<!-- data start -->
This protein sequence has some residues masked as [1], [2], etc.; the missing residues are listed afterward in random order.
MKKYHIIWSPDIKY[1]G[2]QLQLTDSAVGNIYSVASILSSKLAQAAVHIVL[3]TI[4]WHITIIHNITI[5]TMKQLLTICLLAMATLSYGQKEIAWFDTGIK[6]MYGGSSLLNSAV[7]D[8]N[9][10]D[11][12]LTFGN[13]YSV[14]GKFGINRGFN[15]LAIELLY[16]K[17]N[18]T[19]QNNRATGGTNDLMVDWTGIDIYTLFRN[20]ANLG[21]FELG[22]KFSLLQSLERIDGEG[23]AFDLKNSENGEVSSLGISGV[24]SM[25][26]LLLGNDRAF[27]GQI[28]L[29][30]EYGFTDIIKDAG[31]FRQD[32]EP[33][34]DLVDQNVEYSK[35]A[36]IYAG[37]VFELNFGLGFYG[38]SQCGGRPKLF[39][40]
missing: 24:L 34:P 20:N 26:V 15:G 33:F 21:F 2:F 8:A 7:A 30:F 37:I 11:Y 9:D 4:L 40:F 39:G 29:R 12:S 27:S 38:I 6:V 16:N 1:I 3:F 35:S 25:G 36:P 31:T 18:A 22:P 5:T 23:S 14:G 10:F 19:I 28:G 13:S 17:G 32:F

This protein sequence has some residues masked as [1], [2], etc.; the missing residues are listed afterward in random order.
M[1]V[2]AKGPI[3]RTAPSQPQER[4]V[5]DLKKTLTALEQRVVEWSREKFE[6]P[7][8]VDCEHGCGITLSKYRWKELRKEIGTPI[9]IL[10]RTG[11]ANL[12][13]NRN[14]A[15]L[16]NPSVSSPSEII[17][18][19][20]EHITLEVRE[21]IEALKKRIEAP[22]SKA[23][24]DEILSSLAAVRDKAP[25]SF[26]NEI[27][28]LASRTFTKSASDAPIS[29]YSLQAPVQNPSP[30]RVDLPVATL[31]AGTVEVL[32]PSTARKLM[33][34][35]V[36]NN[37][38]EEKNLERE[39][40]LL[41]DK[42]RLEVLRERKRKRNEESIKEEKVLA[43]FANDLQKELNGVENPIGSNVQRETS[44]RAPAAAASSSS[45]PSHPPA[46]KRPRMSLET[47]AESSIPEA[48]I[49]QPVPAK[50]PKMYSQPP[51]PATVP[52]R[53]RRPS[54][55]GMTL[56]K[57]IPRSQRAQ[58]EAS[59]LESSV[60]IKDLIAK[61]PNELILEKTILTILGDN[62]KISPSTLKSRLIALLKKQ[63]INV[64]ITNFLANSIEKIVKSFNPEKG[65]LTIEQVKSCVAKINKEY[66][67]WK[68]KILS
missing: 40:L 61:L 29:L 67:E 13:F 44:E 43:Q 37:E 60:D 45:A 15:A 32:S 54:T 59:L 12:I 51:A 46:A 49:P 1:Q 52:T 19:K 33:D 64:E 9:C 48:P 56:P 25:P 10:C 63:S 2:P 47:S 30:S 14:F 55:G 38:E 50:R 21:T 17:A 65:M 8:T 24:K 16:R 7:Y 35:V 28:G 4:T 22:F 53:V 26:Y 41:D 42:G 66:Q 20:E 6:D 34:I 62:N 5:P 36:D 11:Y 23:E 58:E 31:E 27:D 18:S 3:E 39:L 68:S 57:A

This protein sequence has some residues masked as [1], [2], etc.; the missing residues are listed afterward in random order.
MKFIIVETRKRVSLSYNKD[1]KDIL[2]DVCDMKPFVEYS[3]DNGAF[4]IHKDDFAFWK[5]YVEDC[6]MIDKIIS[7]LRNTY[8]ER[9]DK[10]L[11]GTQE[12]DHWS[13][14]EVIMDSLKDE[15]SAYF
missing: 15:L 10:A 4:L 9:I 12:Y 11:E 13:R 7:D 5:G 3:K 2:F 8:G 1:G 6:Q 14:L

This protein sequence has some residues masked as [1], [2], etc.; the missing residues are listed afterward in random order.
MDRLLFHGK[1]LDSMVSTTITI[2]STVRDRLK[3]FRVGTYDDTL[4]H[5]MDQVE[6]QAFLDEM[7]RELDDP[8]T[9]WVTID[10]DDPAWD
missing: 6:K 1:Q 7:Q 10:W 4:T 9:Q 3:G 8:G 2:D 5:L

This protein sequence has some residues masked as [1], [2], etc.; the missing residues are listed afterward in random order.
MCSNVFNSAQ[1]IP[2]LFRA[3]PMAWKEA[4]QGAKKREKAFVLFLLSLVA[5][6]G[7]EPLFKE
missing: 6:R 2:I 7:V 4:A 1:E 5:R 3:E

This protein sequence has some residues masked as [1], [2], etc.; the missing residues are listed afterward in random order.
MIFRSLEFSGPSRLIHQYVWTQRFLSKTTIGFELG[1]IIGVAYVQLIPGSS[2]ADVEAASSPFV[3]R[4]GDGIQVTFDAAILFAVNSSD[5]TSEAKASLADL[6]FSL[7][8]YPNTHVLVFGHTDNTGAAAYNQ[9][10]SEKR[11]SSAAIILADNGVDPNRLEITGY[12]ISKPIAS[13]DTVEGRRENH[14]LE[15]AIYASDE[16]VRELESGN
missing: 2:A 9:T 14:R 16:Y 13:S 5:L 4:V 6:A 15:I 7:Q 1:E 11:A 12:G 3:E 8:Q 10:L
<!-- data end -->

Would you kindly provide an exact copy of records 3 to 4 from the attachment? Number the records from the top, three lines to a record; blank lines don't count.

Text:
This protein sequence has some residues masked as [1], [2], etc.; the missing residues are listed afterward in random order.
MKFIIVETRKRVSLSYNKD[1]KDIL[2]DVCDMKPFVEYS[3]DNGAF[4]IHKDDFAFWK[5]YVEDC[6]MIDKIIS[7]LRNTY[8]ER[9]DK[10]L[11]GTQE[12]DHWS[13][14]EVIMDSLKDE[15]SAYF
missing: 15:L 10:A 4:L 9:I 12:Y 11:E 13:R 7:D 5:G 3:K 2:F 8:G 1:G 6:Q 14:L

This protein sequence has some residues masked as [1], [2], etc.; the missing residues are listed afterward in random order.
MDRLLFHGK[1]LDSMVSTTITI[2]STVRDRLK[3]FRVGTYDDTL[4]H[5]MDQVE[6]QAFLDEM[7]RELDDP[8]T[9]WVTID[10]DDPAWD
missing: 6:K 1:Q 7:Q 10:W 4:T 9:Q 3:G 8:G 2:D 5:L